Two thirds of Mauritania is covered by the Sahara Desert. Most of the population is concentrated in the cities of Nouakchott and Nouadhibou and along the Senegal River. Travelling in the desert would be treacherous by car.

It would be hard to run out of gas on a camel.

Many people think of the Sahara Desert as a sea of flat sand. The Sahara terrain is changing all the time. Strong gusts of wind whip the honey-colored sand into ever changing fluid hills. Blowing continually, the wind creates shifting landscapes of rows of sand dunes aligned from northeast to southwest in ridges from two to twenty kilometers wide.

Out into the thirsty sand, traveling by camel gives you a great deal of flexibility. A car would be quickly buried in a sand pile. The camel can withstand extreme temperatures making them invaluable in the arid, hot conditions that can reach over 49C (120F) by midafternoon.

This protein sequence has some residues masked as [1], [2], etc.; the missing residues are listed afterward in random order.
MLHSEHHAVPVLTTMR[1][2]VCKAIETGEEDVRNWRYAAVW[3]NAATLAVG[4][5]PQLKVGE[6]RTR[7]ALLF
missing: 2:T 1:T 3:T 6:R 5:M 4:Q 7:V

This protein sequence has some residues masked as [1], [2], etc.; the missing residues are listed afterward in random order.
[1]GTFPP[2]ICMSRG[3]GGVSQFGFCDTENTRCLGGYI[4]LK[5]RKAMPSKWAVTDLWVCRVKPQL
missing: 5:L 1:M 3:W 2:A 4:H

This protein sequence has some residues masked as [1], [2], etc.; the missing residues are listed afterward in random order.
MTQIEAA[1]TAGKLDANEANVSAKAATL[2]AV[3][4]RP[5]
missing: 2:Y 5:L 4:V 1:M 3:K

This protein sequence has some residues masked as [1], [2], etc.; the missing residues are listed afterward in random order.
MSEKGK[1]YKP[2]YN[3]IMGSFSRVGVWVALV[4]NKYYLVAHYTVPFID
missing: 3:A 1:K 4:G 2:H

I remember when I smuggled Bibles into what was then the Soviet Union, how difficult and heavy those Bibles were. A camel can transport 900 pounds – that’s a lot of Bibles. I sure could have used one in those days!

Nomadic communities are difficult to reach. Forever moving like the shifting sand dunes to keep their herds fed and watered, they have no walls. Moving is necessary for them, but this often isolates them from others.

How will they hear the Gospel? It must be brought to them on the hump of a camel.

With the help of our faithful partners, Door of Hope International has equipped Musaf with Bibles, MP3 players and yes, a camel.